Judges’ comment

This project exemplifies how, with a dedicated client and a top-class team, structural steel can produce cost-effective yet beautiful results that are much loved by its users. Through simple yet sophisticated design and rigorous attention to detail, this wonderful headquarters building exhibits exceptional quality and value. It is a clear Award winner.

Tottenham Hotspur Football Club, New Stadium

© Hufton + Crow

Architect
Populous

Structural Engineers
BuroHappold Engineering schlaich bergermann partner

Steelwork Contractor
Severfield

Main Contractor
Mace

Client
Tottenham Hotspur Football Club

The brief was for a 60,000-seat stadium on a site north of the existing stadium, with a tight atmospheric bowl and a dedicated single tier home end for general admittance fans only. The addition of a sliding pitch was to allow for non-football event days and provided a design constraint that led to some of the most exciting architecture, engineering and fabrication on the project.

The 4-year construction period included the erection of five key steelwork features, representing a combination of elegant steelwork design and pure industrial engineering and fabrication, namely; east stand Y columns and transfer structure, south stand tree columns, south stand transfer structures, north stand cantilever structure and west stand atrium structure.

Supporting Level 3 of the east stand, the Y columns were one of the first major pieces of structural steelwork to be erected at the new stadium. They provide an atrium at the entrance to the east stand and reduce the number of columns coming to ground level by collecting a column on each branch. They also allow the façade to be cut back into the building producing a dramatic overhang.

Above the Y columns, an additional level of transfer structure is provided in order to create column-free space at Level 3. Formed using sloping steel columns to reduce the span and improve the dynamic performance of the stand, the transfer truss is two stories deep and spans 30m. The sloping columns are fabricated from plate to form tapering box sections.

The south stand tree structures were created to provide an elegant method of transferring the 17,000-seat south stand over the sliding pitch below. The culmination of elegant architectural design, robust structural engineering and careful fabrication, the trees are the main feature of the south stand. Using the same aesthetic logic as the east stand Y columns, 8 individual branches meet at a complex fabricated knuckle joint, before separating again as they meet a concrete plinth at concourse level.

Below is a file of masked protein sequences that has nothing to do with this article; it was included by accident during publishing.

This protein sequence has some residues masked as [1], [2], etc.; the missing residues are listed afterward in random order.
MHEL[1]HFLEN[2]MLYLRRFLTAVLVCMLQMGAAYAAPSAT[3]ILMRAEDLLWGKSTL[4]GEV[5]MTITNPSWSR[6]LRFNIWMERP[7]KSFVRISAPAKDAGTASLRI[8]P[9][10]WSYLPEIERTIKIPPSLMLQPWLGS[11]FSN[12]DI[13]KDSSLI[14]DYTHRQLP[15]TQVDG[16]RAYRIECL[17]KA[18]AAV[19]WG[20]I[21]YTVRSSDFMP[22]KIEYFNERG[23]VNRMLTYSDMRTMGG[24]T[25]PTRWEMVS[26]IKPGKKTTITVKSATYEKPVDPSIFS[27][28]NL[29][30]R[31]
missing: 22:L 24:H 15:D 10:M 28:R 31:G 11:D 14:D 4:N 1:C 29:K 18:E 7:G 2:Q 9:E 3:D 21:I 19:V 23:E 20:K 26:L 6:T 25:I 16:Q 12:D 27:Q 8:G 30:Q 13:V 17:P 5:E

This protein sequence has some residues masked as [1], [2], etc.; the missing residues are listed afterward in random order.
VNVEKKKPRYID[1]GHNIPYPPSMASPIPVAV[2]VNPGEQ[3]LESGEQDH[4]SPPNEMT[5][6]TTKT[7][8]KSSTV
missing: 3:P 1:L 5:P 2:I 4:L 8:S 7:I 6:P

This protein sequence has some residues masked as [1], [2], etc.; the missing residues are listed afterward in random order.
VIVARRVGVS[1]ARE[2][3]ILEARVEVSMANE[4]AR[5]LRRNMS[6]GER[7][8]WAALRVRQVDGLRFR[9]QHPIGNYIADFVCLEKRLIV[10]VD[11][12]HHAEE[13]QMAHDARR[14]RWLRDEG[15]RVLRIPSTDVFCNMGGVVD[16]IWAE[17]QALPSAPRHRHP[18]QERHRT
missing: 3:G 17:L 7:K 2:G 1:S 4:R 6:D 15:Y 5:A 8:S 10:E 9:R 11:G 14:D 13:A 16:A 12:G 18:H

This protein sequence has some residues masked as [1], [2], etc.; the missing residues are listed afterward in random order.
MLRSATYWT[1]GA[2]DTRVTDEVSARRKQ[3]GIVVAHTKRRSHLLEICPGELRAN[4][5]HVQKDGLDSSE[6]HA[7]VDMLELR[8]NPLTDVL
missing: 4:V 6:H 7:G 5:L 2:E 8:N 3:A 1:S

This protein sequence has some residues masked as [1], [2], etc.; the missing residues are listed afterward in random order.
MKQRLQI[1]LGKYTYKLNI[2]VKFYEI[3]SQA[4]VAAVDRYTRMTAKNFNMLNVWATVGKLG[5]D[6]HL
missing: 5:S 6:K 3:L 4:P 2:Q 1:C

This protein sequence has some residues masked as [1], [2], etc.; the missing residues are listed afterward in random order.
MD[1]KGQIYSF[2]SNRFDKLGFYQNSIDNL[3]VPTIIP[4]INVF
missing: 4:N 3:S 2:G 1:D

Beneath the south stand there are a series of mega transfer trusses, spanning in three sections across the sliding pitch. These trusses have been coordinated and integrated with the architecture such that the concourses, toilets, concessions and vomitoria are all as uninterrupted as possible. The south stand was critical path to erecting the cable net roof, so temporary bracing was added to allow the back of bowl to be completed. The stand was erected from both pitch side and outside the stadium to reduce construction time.

The north stand cantilevers 10m over the tier below. This is formed using box section rakers, which are propped using plan trusses. The load is delivered into the reinforced concrete cores using prestressed high-strength bars. Significant dynamic analysis was carried out to justify the performance of the stand.
The west stand is supported on a series of slender steel box section columns, which are 21m tall. These columns create a spectacular space below. There are also several propped cantilever balconies and escalator platforms, which are hung from the structure above.

In addition to stadium operations, there is an entire level of offices within the stadium. The efficiency of the architectural and services design to accommodate significant office space into the structure was key and the steel frame provided the flexibility of column positioning to make these spaces viable.
The long span nature of many areas of the new stadium led to the use of steel and the shapes and forms created are both elegant and robust. Further, the construction programme was such that steel provided a significantly reduced erection period; some areas were even changed from concrete to steel construction at a late stage.